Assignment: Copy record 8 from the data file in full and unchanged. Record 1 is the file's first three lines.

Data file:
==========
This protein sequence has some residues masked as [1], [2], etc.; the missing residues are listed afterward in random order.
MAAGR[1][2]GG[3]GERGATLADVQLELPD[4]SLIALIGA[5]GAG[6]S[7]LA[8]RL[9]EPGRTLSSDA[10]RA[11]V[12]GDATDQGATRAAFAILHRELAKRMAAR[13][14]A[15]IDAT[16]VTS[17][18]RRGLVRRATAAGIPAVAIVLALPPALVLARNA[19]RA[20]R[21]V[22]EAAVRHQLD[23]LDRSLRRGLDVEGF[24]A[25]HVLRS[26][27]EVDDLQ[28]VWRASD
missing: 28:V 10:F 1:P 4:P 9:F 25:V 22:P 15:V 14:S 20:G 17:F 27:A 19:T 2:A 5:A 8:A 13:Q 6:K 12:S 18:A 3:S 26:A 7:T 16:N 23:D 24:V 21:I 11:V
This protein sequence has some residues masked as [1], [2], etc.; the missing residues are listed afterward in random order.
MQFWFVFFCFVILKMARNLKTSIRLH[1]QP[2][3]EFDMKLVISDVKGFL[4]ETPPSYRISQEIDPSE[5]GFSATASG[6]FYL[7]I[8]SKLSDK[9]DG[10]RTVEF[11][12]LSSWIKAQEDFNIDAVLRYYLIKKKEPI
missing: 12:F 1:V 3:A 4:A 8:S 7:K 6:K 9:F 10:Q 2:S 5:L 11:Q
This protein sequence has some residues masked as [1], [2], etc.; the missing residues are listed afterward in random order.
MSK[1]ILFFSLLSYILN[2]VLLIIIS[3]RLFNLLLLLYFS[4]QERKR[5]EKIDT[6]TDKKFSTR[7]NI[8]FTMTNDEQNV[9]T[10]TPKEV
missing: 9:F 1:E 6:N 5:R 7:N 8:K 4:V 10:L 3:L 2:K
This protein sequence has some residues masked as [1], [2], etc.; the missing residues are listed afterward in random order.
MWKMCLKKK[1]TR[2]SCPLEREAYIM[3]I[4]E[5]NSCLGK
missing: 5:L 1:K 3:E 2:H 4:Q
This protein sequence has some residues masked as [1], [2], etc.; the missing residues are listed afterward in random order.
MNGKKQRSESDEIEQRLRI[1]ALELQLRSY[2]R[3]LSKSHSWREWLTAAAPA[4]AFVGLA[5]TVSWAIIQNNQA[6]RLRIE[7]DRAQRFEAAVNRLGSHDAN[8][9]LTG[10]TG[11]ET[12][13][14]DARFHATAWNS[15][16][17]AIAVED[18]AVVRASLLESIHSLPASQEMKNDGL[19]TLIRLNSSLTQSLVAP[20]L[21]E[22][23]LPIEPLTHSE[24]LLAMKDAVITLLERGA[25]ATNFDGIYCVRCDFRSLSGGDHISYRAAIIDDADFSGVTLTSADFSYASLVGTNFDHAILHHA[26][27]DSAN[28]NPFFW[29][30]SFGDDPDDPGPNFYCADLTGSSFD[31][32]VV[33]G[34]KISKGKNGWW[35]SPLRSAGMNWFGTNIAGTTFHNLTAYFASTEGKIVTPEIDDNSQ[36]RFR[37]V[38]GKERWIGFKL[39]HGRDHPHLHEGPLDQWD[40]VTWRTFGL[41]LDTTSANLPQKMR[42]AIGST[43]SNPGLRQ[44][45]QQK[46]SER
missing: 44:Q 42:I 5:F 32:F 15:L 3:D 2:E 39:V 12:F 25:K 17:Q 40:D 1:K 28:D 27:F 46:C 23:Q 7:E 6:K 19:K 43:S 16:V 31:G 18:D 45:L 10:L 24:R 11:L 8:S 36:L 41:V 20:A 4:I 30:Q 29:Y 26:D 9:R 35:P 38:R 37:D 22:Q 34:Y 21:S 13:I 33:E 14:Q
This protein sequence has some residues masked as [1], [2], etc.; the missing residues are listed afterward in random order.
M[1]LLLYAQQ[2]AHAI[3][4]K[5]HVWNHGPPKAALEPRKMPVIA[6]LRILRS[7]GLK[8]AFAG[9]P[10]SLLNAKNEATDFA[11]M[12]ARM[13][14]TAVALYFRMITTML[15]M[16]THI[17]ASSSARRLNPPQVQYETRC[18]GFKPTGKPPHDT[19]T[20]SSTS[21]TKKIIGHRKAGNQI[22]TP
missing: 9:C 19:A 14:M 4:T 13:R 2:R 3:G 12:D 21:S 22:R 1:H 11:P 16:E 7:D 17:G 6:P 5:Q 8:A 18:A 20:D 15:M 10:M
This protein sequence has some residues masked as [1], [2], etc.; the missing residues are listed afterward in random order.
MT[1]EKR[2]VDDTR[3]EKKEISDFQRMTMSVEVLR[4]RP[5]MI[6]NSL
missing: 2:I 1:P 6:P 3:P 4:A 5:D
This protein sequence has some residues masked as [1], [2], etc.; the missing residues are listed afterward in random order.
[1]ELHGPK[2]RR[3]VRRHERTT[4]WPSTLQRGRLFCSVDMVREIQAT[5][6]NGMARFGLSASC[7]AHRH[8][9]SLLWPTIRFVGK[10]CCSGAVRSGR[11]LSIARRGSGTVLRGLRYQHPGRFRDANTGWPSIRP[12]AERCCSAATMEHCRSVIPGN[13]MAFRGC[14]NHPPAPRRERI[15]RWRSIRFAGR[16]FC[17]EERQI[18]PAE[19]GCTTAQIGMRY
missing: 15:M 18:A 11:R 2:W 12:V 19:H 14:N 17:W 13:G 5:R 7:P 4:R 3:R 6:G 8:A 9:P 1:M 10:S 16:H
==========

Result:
This protein sequence has some residues masked as [1], [2], etc.; the missing residues are listed afterward in random order.
[1]ELHGPK[2]RR[3]VRRHERTT[4]WPSTLQRGRLFCSVDMVREIQAT[5][6]NGMARFGLSASC[7]AHRH[8][9]SLLWPTIRFVGK[10]CCSGAVRSGR[11]LSIARRGSGTVLRGLRYQHPGRFRDANTGWPSIRP[12]AERCCSAATMEHCRSVIPGN[13]MAFRGC[14]NHPPAPRRERI[15]RWRSIRFAGR[16]FC[17]EERQI[18]PAE[19]GCTTAQIGMRY
missing: 15:M 18:A 11:R 2:W 12:V 19:H 14:N 17:W 13:G 5:R 7:P 4:R 3:R 6:G 8:A 9:P 1:M 10:S 16:H